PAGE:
Recife, Brazil – City Guide for Nomads and Expats

Recife, Pernambuco, Brazil

Best to get this out of the way first: Recife is one of the more dangerous large cities in Brazil. Back in 2017 Recife was considered more dangerous than other cities in the Nordeste region. In 2022, things have calmed down a bit. Now Recife is just about the same as the other Nordeste cities. If you’ve been to Rio, you’ll be fine. You need to have street smarts here, but more on that in the safety section.

Recife is the largest city in the northeast region of Brazil, and is the most important commercial centre in the region. Many bridges, rivers and small islands are responsible for it being dubbed “The Venice of Brazil”. There are good museums, historical parts, nice parties, cool cafes (and good wifi and hubs to work).

Recife is also known as the launchpad for trips to Fernando de Noronha. Most flights, even those leaving through Sao Paulo, stop in Recife. This is because Recife and Fernando de Noronha are both part of the Brazilian state of Pernambuco. 

POPULATION: 1,600,000 

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You can get an oceanfront apartment here for a really good price. $600 is the minimum price to rent a place in a decent neighbourhood. Recife is a very economical destination an you should be able to find something decent at a good price.




The best bars and clubs are in the Boa Viagem and Soledade neighbourhoods. It depends what types of bars and clubs you like. There are nice bars around Casa Forte, Espinheiro and Poço da Panela neighborhoods as well. 

Tons of bars. Have you noticed that this seems to be a theme in Brazil? The people love to party! I will focus on Boa Viagem because it is where most tourists will stay.

Bars that My Latin Life recommends:

Iguana Cafe: I’m sure you didn’t come all the way to Brazil to hang out at a Mexican-themed bar, but this one is worth a look. And the people who come here are beautiful and not stuck up.



If you want to hike, see a different landscape and check out some cave paintings you can go to Parque Nacional do Vale do Catimbau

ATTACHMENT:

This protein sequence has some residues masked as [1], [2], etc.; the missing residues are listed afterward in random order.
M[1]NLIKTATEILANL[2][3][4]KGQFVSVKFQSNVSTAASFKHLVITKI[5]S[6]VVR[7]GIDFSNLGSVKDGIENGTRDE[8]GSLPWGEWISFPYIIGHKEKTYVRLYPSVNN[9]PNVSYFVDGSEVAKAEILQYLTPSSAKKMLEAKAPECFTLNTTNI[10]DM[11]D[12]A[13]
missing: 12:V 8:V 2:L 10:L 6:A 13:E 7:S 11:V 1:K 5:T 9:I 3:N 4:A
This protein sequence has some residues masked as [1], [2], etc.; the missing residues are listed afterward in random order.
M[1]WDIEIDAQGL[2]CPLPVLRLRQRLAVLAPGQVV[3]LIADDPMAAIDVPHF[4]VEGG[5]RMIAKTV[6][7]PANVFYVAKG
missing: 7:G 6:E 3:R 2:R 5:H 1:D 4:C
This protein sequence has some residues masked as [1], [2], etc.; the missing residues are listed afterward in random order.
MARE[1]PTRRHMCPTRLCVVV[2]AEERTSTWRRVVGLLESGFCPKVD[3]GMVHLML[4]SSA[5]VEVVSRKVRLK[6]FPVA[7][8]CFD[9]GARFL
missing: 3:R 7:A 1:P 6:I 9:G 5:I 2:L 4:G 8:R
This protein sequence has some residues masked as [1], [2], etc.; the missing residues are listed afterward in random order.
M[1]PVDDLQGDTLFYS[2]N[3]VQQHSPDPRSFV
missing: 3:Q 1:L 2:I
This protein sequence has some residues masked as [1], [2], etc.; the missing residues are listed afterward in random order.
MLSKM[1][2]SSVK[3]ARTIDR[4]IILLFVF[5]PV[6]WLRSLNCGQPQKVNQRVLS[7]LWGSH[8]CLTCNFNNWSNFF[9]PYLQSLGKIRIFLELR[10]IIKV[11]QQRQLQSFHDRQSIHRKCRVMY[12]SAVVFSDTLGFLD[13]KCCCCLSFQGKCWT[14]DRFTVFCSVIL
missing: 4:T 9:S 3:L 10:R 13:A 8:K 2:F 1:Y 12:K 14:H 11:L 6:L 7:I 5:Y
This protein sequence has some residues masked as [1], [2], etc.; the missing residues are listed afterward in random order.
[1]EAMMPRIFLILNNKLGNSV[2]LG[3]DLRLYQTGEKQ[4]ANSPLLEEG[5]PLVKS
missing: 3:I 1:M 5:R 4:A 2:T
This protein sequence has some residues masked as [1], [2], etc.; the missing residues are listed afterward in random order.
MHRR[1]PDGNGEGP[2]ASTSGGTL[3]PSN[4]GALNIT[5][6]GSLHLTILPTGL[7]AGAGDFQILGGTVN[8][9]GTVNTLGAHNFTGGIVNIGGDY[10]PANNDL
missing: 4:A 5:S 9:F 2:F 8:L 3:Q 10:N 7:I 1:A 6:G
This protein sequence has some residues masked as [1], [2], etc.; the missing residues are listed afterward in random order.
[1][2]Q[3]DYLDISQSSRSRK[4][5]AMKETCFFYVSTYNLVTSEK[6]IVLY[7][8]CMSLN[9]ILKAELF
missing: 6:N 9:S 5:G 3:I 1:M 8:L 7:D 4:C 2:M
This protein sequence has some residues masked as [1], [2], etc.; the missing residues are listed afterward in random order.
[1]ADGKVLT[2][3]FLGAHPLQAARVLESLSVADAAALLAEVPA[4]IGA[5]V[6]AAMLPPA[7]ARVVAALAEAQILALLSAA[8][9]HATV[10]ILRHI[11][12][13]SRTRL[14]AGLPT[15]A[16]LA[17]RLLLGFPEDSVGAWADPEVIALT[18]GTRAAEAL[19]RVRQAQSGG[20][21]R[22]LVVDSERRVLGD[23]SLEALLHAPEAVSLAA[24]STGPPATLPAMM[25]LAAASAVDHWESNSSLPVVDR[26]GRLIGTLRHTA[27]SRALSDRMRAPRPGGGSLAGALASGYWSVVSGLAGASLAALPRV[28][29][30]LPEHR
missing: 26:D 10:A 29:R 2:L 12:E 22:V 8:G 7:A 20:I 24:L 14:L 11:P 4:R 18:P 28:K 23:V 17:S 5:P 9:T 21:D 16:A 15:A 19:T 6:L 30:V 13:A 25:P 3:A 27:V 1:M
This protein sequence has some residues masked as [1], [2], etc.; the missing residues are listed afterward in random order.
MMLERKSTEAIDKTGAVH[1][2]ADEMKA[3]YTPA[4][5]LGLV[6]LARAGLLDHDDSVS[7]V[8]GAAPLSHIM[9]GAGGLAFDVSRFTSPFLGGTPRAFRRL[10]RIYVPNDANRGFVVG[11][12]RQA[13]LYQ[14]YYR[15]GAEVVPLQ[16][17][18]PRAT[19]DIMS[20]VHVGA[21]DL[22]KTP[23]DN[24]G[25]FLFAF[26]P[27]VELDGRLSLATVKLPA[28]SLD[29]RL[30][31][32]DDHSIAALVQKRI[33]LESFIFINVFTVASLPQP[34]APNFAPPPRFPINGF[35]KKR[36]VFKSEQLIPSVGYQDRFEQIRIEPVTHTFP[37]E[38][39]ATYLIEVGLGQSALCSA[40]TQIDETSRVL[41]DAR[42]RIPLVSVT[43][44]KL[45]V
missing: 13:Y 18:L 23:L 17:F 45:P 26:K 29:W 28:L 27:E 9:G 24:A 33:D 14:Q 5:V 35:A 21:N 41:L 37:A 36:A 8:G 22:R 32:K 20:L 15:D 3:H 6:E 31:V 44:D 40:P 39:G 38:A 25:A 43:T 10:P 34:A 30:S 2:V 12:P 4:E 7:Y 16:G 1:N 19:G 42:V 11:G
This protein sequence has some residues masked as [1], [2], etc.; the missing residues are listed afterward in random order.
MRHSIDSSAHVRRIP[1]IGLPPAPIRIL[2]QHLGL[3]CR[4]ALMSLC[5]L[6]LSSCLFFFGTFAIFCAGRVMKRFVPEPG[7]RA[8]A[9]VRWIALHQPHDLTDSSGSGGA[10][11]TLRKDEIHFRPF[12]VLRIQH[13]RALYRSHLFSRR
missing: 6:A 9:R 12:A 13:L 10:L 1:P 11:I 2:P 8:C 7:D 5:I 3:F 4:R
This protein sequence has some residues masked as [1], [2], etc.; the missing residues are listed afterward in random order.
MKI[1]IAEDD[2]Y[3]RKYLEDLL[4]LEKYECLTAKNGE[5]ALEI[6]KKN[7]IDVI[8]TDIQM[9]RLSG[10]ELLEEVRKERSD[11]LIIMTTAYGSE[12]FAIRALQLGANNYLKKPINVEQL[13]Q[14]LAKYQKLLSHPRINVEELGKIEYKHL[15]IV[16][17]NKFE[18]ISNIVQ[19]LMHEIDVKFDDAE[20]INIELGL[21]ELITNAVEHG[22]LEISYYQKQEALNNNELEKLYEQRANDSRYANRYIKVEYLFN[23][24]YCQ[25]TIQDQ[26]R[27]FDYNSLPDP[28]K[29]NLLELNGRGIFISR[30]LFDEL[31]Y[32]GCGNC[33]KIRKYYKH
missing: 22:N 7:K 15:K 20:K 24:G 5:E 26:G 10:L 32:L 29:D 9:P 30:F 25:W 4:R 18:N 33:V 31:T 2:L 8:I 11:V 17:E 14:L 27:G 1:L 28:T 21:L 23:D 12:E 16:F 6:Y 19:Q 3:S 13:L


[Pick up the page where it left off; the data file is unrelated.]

Fly to Fernando de Noronha. The flights can be expensive, but it’s worth it.



If you want to make the most of your time in Brazil, you will need to speak some Spanish. You may find that English levels are quite low in Recifce. Rocket Portuguese is the best resource for learning Portuguese quickly and easily.



The beaches in the city are okay, but the best ones are outside the city. The best beaches in Recife are:

  • Praia dos Carneiros
  • Praia de Maracaípe
  • Pontal de Maracaípe (more local, good for surfing too)
  • Porto de Galinhas (kinda overrated, but close to Maracaípe)
  • Praia de Calhetas
  • Praia do Paiva
  • Praia de Gravatá
  • Praia de Japaratinga
  • São José da Coroa Grande



Recife is dangerous. Gang violence and petty crime are too common here. On streets, busses and taxis, robberies occur. Don’t wear jewellery. Don’t show off your cellphone. Don’t walk long distances for leisure. These are rules that apply for any big city in Brazil.



The following data is from Expatistan, a crowdsourced database of prices and cost of living around the world. In our experience, the data tends to underestimate cost of living, so take the following as the minimum you might need to live here.

*Figures are listed in USD

You’ll need a minimum of $754 USD/month to live in Recife, Brazil



It doesn’t quite cut it. The city is too dangerous and, unlike the equally dangerous city of Salvador, doesn’t offer enough to counteract that unfortunate fact. Rental properties here are also inexplicably expensive. If you are headed from Salvador to Fortaleza or Natal, you might as well pop in for a visit, but I wouldn’t suggest going too far out of your way to experience Recife.


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